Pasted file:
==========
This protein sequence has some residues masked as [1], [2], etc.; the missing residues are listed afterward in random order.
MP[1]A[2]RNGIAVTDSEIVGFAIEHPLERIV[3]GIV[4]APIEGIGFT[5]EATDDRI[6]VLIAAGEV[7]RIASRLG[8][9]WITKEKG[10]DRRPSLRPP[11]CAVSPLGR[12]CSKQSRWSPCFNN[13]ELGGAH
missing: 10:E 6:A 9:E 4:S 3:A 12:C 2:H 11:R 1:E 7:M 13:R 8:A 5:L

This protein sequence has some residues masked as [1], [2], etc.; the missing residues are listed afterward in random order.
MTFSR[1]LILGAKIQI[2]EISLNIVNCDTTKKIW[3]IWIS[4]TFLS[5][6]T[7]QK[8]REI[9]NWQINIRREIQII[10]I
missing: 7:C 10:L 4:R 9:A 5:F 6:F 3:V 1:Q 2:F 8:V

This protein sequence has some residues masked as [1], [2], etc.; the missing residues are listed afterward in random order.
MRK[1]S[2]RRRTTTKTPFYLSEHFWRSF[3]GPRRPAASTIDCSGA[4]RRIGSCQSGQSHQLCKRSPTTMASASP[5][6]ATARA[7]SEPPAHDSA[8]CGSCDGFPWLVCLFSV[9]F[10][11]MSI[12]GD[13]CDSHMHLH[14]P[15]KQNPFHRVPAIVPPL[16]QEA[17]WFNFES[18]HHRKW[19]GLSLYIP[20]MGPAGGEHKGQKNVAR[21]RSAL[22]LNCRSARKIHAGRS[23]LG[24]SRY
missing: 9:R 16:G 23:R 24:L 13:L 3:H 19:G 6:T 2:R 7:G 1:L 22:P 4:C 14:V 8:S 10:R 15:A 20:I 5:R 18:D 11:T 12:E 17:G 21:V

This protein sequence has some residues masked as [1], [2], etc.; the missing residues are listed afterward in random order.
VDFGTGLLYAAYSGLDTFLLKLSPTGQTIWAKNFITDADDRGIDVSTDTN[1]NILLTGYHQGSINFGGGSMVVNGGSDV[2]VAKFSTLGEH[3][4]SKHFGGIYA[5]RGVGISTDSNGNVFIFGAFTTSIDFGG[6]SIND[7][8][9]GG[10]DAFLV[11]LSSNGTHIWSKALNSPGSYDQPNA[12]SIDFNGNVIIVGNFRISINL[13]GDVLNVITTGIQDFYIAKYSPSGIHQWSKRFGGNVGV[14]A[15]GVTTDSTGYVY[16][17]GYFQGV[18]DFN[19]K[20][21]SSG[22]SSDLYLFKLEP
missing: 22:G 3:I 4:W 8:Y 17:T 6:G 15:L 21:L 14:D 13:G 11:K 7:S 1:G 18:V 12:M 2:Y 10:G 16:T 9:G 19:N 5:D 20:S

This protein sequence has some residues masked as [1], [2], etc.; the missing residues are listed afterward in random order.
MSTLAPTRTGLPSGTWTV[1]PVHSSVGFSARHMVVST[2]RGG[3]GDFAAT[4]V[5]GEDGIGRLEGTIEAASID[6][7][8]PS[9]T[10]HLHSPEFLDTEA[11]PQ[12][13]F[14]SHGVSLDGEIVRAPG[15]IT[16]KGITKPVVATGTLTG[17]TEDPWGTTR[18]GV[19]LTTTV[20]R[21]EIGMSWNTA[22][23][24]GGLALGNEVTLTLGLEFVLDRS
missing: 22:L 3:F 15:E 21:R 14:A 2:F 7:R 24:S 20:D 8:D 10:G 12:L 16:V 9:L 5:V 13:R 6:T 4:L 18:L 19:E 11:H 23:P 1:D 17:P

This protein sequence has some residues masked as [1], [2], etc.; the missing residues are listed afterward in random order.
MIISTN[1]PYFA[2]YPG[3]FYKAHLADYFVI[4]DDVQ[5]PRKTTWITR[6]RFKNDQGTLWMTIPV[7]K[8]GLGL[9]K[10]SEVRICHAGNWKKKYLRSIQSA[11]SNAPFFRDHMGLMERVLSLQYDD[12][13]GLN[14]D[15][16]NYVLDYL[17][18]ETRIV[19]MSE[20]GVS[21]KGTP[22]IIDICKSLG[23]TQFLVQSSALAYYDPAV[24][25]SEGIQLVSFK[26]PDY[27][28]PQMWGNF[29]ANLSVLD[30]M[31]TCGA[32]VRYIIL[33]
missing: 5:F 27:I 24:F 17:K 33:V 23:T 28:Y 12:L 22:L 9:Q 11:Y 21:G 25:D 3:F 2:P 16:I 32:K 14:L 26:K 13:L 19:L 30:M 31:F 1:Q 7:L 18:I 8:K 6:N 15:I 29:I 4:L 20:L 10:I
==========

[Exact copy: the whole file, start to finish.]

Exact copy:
This protein sequence has some residues masked as [1], [2], etc.; the missing residues are listed afterward in random order.
MP[1]A[2]RNGIAVTDSEIVGFAIEHPLERIV[3]GIV[4]APIEGIGFT[5]EATDDRI[6]VLIAAGEV[7]RIASRLG[8][9]WITKEKG[10]DRRPSLRPP[11]CAVSPLGR[12]CSKQSRWSPCFNN[13]ELGGAH
missing: 10:E 6:A 9:E 4:S 3:A 12:C 2:H 11:R 1:E 7:M 13:R 8:A 5:L

This protein sequence has some residues masked as [1], [2], etc.; the missing residues are listed afterward in random order.
MTFSR[1]LILGAKIQI[2]EISLNIVNCDTTKKIW[3]IWIS[4]TFLS[5][6]T[7]QK[8]REI[9]NWQINIRREIQII[10]I
missing: 7:C 10:L 4:R 9:A 5:F 6:F 3:V 1:Q 2:F 8:V

This protein sequence has some residues masked as [1], [2], etc.; the missing residues are listed afterward in random order.
MRK[1]S[2]RRRTTTKTPFYLSEHFWRSF[3]GPRRPAASTIDCSGA[4]RRIGSCQSGQSHQLCKRSPTTMASASP[5][6]ATARA[7]SEPPAHDSA[8]CGSCDGFPWLVCLFSV[9]F[10][11]MSI[12]GD[13]CDSHMHLH[14]P[15]KQNPFHRVPAIVPPL[16]QEA[17]WFNFES[18]HHRKW[19]GLSLYIP[20]MGPAGGEHKGQKNVAR[21]RSAL[22]LNCRSARKIHAGRS[23]LG[24]SRY
missing: 9:R 16:G 23:R 24:L 13:L 3:H 19:G 6:T 2:R 7:G 1:L 22:P 4:C 14:V 8:S 10:R 15:A 20:I 5:R 18:D 11:T 12:E 17:G 21:V

This protein sequence has some residues masked as [1], [2], etc.; the missing residues are listed afterward in random order.
VDFGTGLLYAAYSGLDTFLLKLSPTGQTIWAKNFITDADDRGIDVSTDTN[1]NILLTGYHQGSINFGGGSMVVNGGSDV[2]VAKFSTLGEH[3][4]SKHFGGIYA[5]RGVGISTDSNGNVFIFGAFTTSIDFGG[6]SIND[7][8][9]GG[10]DAFLV[11]LSSNGTHIWSKALNSPGSYDQPNA[12]SIDFNGNVIIVGNFRISINL[13]GDVLNVITTGIQDFYIAKYSPSGIHQWSKRFGGNVGV[14]A[15]GVTTDSTGYVY[16][17]GYFQGV[18]DFN[19]K[20][21]SSG[22]SSDLYLFKLEP
missing: 22:G 3:I 4:W 8:Y 17:T 6:G 15:L 21:L 14:D 13:G 11:K 7:S 1:G 18:V 12:M 2:Y 10:G 16:T 9:G 19:N 5:D 20:S

This protein sequence has some residues masked as [1], [2], etc.; the missing residues are listed afterward in random order.
MSTLAPTRTGLPSGTWTV[1]PVHSSVGFSARHMVVST[2]RGG[3]GDFAAT[4]V[5]GEDGIGRLEGTIEAASID[6][7][8]PS[9]T[10]HLHSPEFLDTEA[11]PQ[12][13]F[14]SHGVSLDGEIVRAPG[15]IT[16]KGITKPVVATGTLTG[17]TEDPWGTTR[18]GV[19]LTTTV[20]R[21]EIGMSWNTA[22][23][24]GGLALGNEVTLTLGLEFVLDRS
missing: 22:L 3:F 15:E 21:R 14:A 2:F 7:R 24:S 20:D 8:D 10:G 12:L 16:V 9:L 5:V 13:R 6:T 4:L 18:L 19:E 11:H 23:P 1:D 17:P

This protein sequence has some residues masked as [1], [2], etc.; the missing residues are listed afterward in random order.
MIISTN[1]PYFA[2]YPG[3]FYKAHLADYFVI[4]DDVQ[5]PRKTTWITR[6]RFKNDQGTLWMTIPV[7]K[8]GLGL[9]K[10]SEVRICHAGNWKKKYLRSIQSA[11]SNAPFFRDHMGLMERVLSLQYDD[12][13]GLN[14]D[15][16]NYVLDYL[17][18]ETRIV[19]MSE[20]GVS[21]KGTP[22]IIDICKSLG[23]TQFLVQSSALAYYDPAV[24][25]SEGIQLVSFK[26]PDY[27][28]PQMWGNF[29]ANLSVLD[30]M[31]TCGA[32]VRYIIL[33]
missing: 5:F 27:I 24:F 17:K 33:V 23:T 28:Y 12:L 22:L 9:Q 11:Y 21:G 25:D 3:F 2:P 16:I 32:K 14:L 26:K 13:L 19:L 30:M 31:F 1:Q 7:L 18:I 8:K 6:N 15:I 29:I 4:L 20:L 10:I